Osteogenesis Imperfecta (OI) Differential Diagnoses

Updated: Mar 03, 2022
  • Author: Manoj Ramachandran, MBBS, MRCS, FRCS; Chief Editor: Harris Gellman, MD  more...
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Diagnostic Considerations

Because osteogenesis imperfecta (OI) can manifest itself in a wide variety of ways, differential diagnoses are best categorized into the following three stages of life:

  • Antenatal/neonatal
  • Preschool/childhood
  • Adolescence/adulthood

In addition to the conditions listed in the differential diagnosis, other conditions that should be considered in the antenatal/neonatal stage include the following:

  • Jeune dystrophy
  • Camptomelic dysplasia
  • Chondrodysplasia punctata
  • Chondroectodermal dysplasia ( Ellis–van Creveld syndrome)
  • Nonaccidental injury

Hypophosphatasia may also be present. Patients may have blue sclerae, fractures, and wide fontanelles. This condition is characterized by low serum alkaline phosphatase levels and, in the severe recessive form, skin dimples overlying Bowdler spurs located symmetrically on the midshaft of the fibula, ulna, and radius.

Other conditions that should be considered in the preschool/childhood stage include the following:

Other conditions that should be considered in the adolescence/adulthood stage include the following:

For genetic conditions, patients present with fractures. For idiopathic juvenile osteoporosis, patients aged 8-13 years present with skeletal pain, atraumatic fracture, and reduced bone density. The condition remits by early adulthood.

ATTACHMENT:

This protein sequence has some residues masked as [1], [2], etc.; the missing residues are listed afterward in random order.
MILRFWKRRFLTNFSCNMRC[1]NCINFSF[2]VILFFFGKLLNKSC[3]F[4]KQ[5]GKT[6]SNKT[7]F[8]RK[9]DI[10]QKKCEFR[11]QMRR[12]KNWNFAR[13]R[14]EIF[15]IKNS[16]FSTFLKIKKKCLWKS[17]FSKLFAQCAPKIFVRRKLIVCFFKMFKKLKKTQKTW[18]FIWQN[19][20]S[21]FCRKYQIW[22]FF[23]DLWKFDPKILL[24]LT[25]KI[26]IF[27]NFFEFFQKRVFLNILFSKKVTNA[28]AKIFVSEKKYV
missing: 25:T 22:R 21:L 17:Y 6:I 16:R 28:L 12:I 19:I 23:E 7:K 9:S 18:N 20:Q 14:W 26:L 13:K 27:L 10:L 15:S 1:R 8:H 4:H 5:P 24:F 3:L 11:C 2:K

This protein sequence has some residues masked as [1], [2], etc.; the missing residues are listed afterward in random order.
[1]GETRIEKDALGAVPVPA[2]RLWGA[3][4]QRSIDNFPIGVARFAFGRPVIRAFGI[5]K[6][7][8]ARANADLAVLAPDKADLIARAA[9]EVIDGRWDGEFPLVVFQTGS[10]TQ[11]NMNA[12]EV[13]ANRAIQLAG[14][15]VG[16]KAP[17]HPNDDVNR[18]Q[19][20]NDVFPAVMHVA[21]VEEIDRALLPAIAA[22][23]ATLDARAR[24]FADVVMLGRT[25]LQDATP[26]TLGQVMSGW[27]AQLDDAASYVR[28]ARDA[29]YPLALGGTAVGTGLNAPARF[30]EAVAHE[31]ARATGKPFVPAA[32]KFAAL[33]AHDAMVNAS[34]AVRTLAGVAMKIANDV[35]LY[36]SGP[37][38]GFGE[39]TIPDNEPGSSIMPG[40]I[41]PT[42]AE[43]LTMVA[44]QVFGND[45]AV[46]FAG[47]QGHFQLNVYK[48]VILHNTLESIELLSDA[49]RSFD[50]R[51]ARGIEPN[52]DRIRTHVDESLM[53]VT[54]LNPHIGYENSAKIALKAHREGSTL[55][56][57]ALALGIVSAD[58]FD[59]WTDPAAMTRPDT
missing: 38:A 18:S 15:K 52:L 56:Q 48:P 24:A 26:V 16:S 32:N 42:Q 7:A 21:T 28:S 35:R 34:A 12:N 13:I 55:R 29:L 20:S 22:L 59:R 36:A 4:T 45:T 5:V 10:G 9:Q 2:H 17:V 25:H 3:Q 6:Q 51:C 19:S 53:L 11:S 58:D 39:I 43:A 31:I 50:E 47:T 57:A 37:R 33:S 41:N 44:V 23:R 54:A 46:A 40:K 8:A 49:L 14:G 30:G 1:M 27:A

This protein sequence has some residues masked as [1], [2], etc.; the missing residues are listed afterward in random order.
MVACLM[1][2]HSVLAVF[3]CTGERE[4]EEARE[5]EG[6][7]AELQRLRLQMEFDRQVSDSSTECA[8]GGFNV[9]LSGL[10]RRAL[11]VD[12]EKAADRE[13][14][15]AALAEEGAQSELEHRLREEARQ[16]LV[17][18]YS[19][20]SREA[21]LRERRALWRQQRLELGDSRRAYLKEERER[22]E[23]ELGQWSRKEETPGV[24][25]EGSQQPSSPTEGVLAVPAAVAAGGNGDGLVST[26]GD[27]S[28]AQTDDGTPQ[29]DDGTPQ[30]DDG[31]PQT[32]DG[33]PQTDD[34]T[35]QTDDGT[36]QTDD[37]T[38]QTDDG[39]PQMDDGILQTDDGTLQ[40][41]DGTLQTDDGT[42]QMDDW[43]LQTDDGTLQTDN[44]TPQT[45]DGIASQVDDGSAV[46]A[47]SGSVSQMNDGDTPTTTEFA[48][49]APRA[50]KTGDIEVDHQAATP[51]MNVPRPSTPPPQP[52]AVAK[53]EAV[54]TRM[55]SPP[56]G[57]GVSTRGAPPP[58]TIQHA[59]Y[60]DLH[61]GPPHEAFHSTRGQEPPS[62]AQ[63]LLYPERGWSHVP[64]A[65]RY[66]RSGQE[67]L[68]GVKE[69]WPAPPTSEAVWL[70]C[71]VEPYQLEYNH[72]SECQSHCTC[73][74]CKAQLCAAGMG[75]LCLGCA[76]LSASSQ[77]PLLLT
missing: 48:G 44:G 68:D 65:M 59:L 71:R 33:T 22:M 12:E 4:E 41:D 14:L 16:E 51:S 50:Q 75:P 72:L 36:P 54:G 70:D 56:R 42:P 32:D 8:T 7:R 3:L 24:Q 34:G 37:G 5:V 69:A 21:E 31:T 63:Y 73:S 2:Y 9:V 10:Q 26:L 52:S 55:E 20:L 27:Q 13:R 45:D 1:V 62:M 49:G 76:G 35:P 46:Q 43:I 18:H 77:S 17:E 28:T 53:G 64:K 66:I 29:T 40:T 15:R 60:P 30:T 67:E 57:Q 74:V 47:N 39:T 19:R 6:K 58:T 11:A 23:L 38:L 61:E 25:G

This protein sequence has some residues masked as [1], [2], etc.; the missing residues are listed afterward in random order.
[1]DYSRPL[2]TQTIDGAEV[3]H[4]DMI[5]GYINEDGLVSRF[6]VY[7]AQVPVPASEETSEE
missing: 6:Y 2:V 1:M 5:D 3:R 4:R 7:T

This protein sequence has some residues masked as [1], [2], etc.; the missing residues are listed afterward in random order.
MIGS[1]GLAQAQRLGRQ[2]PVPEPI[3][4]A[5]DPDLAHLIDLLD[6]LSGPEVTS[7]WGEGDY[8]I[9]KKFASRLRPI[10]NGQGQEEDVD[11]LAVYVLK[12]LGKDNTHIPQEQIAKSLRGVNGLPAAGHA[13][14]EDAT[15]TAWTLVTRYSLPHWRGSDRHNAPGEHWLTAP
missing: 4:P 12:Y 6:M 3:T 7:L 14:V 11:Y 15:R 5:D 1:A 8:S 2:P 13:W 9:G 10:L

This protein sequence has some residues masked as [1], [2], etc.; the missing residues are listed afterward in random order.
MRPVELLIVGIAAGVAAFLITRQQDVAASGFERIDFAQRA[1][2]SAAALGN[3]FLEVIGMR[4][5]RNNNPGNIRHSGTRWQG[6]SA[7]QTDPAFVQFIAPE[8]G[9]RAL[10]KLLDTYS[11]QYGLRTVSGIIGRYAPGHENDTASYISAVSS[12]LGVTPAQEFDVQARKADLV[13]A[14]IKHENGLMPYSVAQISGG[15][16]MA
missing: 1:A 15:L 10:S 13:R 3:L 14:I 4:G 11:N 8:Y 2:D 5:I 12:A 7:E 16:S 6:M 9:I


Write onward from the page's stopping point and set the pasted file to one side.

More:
It is of particular importance to differentiate between OI and child abuse (though it must be kept in mind that the two can also coexist). Mild OI is most likely to be confused with child abuse. [25] The sclera and teeth are normal in many patients with OI. A family history is often not present. Keys to distinguishing OI from child abuse if no other stigmata of OI are present include the following points:

  • The type of fracture is of diagnostic significance; although any type of long bone fracture can occur in OI, certain types are rare; metaphyseal corner fractures, which are common in child abuse, are rare in OI
  • In children with OI, fractures may continue to occur while they are in protective custody; however, this scenario is hard to evaluate
  • Child abuse can also be differentiated from OI on the basis of nonskeletal manifestations (eg, retinal hemorrhage, visceral intramural hematomas, intracranial bleeds of various ages, pancreatitis, and splenic trauma)

Collagen analysis is useful in difficult cases, but a negative result does not rule out OI.

Differential Diagnoses